needed to include women’s voices.
“It is a big decision to leave your
practice. It’s not like I’d been in politics
before,” she says. “But I thought about all
the women who have made it possible for
people like me to do what I do—to be able
to apply for law school and to practice law,
and they didn’t shy away from a challenge.
It did strike me that in this history-making
election, one of them would have jumped
in. ... And I thought my candidacy was a
way that I could honor that legacy.”
Masters had to get her sea legs quickly,
remembers Kemry Hughes, her campaign
manager. On the plus side, he noticed right
off that she could connect with people.
“Her grasp of the community and its issues
truly impressed me,” he says.
She went into public housing and talked
to residents. She danced at a club. She
listened. She talked. She was forced out of
her comfort zone.
Five candidates entered the race; Karl
Racine, who had been managing partner
at a powerhouse law firm, emerged as a
frontrunner. Even so, audits took issue with
his firm’s billing under government contracts.
At a press conference, Masters challenged
Racine by pointing that out. It wasn’t
softball, either. She noted that Racine could
have put a stop to the problematic billing
the first time it happened. Later, he fired
back, saying that the charges against him
were a sign of desperation.
Racine won with 36 percent of the vote;
Masters finished third with 14 percent. She
was disappointed. It was a crowded field,
but sadly, in the district where Masters and
others worked so hard for voting rights, the
turnout was a dismal 38 percent. In fairness,
turnouts in midterms tend to be low. “If we
can work together to solve problems, the low
turnout and alienation that people expressed
will change,” Masters says.
Even so, she doesn’t have an interest in
tossing her hat into another race anytime
soon. The attorney general’s job was a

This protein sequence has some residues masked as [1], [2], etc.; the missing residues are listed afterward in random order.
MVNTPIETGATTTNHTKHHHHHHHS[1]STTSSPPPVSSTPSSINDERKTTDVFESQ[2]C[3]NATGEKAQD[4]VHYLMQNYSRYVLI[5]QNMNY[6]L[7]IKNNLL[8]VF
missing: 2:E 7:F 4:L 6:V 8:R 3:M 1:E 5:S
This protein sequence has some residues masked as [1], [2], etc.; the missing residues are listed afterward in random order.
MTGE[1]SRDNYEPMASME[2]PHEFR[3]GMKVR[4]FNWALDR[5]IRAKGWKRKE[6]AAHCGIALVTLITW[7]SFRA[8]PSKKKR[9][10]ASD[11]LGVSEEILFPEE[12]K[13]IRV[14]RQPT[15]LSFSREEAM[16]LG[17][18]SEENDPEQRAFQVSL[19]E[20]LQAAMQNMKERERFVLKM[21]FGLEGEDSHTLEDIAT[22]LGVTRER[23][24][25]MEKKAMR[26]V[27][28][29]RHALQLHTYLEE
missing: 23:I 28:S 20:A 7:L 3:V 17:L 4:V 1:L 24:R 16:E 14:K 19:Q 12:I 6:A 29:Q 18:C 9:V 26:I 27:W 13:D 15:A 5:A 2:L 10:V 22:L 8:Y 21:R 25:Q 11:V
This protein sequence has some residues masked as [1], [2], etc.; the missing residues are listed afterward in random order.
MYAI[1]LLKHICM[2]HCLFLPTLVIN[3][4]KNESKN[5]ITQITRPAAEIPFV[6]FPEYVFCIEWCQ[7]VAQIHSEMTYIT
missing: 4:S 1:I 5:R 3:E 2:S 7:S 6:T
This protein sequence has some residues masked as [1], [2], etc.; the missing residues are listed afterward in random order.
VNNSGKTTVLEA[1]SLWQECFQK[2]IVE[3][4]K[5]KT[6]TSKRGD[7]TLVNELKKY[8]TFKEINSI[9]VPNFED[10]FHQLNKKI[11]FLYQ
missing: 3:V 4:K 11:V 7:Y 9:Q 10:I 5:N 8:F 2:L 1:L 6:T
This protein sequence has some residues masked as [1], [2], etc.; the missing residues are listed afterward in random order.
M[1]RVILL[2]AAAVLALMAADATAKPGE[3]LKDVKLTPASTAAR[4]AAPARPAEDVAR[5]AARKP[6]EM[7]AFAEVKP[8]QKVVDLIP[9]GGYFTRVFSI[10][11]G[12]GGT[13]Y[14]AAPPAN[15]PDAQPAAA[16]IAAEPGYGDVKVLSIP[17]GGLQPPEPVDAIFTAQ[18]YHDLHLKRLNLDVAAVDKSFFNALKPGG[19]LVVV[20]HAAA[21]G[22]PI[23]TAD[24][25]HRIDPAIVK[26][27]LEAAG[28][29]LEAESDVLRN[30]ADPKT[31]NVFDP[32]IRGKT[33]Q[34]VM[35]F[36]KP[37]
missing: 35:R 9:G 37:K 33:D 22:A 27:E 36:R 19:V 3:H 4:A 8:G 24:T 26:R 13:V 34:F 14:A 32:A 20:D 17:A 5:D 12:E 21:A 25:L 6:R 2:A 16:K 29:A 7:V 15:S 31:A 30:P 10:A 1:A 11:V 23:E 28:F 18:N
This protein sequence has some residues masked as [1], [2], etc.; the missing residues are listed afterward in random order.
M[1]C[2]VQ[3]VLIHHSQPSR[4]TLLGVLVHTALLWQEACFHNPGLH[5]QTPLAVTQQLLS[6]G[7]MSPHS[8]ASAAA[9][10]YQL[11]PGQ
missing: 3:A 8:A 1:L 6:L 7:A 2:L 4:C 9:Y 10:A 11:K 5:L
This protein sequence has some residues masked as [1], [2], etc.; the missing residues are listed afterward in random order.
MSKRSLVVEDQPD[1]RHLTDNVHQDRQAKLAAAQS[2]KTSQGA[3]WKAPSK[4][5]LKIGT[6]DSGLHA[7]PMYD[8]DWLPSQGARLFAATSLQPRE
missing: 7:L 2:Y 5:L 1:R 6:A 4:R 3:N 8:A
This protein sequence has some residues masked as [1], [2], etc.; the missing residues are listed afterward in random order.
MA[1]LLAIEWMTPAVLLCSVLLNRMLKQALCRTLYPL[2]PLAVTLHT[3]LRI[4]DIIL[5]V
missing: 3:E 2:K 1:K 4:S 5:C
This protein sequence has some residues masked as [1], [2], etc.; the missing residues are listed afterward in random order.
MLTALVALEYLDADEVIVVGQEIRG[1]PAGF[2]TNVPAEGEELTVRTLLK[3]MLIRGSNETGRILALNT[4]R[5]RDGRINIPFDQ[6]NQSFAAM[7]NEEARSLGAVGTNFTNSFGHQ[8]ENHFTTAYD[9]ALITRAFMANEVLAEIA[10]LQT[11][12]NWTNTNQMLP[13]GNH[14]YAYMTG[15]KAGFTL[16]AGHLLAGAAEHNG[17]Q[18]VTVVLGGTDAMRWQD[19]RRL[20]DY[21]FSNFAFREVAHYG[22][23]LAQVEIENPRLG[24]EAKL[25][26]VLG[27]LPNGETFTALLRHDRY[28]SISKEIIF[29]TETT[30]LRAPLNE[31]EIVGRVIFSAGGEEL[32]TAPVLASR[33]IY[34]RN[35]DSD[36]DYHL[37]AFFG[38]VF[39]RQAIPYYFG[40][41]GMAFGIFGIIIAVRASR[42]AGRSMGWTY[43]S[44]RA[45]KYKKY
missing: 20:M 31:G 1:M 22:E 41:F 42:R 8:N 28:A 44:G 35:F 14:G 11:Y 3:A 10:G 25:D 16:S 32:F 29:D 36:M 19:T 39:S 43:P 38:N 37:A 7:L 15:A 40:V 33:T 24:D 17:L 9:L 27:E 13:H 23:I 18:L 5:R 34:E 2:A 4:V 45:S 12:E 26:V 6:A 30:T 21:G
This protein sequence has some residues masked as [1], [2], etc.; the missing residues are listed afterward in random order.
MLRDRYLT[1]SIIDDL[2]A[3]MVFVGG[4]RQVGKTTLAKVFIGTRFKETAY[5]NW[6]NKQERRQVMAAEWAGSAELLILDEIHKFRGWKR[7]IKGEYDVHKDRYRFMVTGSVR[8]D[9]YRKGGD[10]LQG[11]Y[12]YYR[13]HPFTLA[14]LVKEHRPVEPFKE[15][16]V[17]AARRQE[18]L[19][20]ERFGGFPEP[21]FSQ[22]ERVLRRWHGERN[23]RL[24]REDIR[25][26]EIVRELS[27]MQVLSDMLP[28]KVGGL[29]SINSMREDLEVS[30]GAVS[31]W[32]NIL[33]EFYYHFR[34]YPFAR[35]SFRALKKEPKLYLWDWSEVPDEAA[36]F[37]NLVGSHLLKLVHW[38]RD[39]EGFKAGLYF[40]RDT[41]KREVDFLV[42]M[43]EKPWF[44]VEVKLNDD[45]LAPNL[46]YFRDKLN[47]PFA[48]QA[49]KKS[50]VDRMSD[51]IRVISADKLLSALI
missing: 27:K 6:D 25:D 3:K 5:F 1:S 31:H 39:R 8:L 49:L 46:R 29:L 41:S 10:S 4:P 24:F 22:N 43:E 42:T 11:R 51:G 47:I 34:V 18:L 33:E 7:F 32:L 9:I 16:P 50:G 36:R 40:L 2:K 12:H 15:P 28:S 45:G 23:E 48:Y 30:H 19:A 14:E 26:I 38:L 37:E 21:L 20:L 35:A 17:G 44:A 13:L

lawyer’s job, she points out.
Her father, a doctor, served on medical
boards long after retirement. The work
kept him young, she says. She remembers
how he told her that the great thing about
having a profession is that it offers so many
options. “I saw that with what he was able
to do with his life and his career and the
contributions he could make,” she says.
Masters’ mother also worked well into
retirement age. A registered dietician,
she quit to raise children, only to pick the
career up again. Eventually, she ran the
Women Infants and Children program in a
six-county area of Michigan.
“She always told me she refused to tell
people her age, because as soon as she
[did], they started to treat her differently,”
Masters says. “They would talk down to
her. She felt she wasn’t considered as
able as she was. So she just never talked
about her age.”
Masters is currently immersed in legal
projects—prominently, as an adviser for the
restatement of the law of liability insurance
by The American Law Institute. It’s time
consuming, but judges, academics and
other lawyers look to those restatements
when interpreting the law.
Recently, someone called her an
activist dismissively; Masters took it as a
badge of honor.
“I think that if you see an injustice, you
need to work to right it,” she says. “If that
makes you an activist, then so be it.”